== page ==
Please share this post with students or that helps students fill out the Common Application. Enjoy!

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Class of 2021 Waitlist Admit Rates & Notification Dates

More on the waitlist, this time admit rates and notification dates, from the best college admissions data source out there, College Kickstart. The landscape doesn’t look that much different than last year. How the waitlist plays out always depends a lot on yield, so how many students a school said yes to actually put down a deposit and say they are going to show up in the fall. Some schools do a much better job of this than others. These schools have a high yield, and will not go very deep if onto the waitlist at all. The schools that have not done a good job at predicting yield will head to the waitlist to fill seats as needed. Unfortunately, students can hang out on the waitlist well into the summer, which drags out a process that for most should be finished on or around May 1. For all the waitlisted students out there, we feel your pain, but there are some things you can do to keep yourself busy. Check out our post on what to do if you are waitlisted.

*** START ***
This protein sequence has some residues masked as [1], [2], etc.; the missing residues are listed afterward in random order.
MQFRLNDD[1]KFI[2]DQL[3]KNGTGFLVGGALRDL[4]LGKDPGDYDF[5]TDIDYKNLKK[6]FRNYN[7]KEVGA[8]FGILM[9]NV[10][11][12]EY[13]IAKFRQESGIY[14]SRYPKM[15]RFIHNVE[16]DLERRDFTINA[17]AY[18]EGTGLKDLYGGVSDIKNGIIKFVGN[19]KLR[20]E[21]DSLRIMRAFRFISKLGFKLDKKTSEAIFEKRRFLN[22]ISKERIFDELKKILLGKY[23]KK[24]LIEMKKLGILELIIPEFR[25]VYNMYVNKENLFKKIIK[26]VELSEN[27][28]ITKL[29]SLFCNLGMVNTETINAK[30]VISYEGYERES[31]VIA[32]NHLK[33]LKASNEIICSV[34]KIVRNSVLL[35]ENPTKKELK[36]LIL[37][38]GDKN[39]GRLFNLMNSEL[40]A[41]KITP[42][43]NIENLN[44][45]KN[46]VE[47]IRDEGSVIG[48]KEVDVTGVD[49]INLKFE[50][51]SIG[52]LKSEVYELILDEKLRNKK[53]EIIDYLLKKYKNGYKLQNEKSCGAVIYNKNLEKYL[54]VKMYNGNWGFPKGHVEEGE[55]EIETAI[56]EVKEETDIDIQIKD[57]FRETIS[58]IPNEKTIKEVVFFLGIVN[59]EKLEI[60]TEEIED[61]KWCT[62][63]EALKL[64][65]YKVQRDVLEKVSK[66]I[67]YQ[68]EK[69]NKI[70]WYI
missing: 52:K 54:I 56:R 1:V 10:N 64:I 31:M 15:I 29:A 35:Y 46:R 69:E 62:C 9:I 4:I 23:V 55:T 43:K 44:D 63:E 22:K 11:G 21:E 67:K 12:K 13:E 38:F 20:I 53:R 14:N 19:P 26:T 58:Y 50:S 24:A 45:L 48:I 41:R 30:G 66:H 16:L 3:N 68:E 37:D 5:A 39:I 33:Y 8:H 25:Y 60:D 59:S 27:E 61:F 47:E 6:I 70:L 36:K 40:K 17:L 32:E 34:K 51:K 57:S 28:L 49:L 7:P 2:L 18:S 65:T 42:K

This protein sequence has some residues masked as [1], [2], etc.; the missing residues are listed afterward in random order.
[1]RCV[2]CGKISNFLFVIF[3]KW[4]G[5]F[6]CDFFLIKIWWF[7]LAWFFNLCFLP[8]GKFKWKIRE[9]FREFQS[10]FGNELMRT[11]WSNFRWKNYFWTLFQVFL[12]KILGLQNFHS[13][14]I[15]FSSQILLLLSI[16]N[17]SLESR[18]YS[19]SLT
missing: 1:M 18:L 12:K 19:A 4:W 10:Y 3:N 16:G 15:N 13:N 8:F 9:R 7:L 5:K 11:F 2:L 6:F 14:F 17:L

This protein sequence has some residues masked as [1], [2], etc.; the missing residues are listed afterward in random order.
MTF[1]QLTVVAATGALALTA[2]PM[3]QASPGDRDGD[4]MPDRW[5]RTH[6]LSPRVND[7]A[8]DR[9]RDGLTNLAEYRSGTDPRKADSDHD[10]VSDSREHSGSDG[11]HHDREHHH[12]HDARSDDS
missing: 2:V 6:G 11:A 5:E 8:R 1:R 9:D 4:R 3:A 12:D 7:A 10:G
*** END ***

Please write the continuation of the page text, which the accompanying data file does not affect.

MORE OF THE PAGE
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Key Innovations for 2017-2018 Common Application

There are some changes on the horizon for the Common App! Many of the changes for next year’s application stem from feedback the CA received from admissions offices, high schools, and CBO counselors.

This release was a bit light on information regarding how the changes will be rolled out, for example, what is a limited release? Word on the street is some colleges will be using the courses and grades feature on a trial basis, but those schools are unknown at this time. I am very curious what schools will integrate these changes or integrate them on a trial basis, when some of the changes will take place, etc. Seems like it could be confusing for students, parents, counselors, and others who helps students with their apps. I will be updating this post and re-posting once more information is released, quite possbily in May and June.

Google Drive Integration: Students will now be able to easily access and upload documents, resumes, and school assignments while completing the Common App, and the college-specific sections of the application. We know that many school districts have adopted Google Docs and Google Drive to enable their students and teachers to create, collaborate, and access shared documents from any internet connected device. We also recognize that some students do not always have personal computers at home but use Google Drive on school or library computers to store their documents. We want to meet students where they are. By using the systems that they are already using, we are making the process more accessible for students.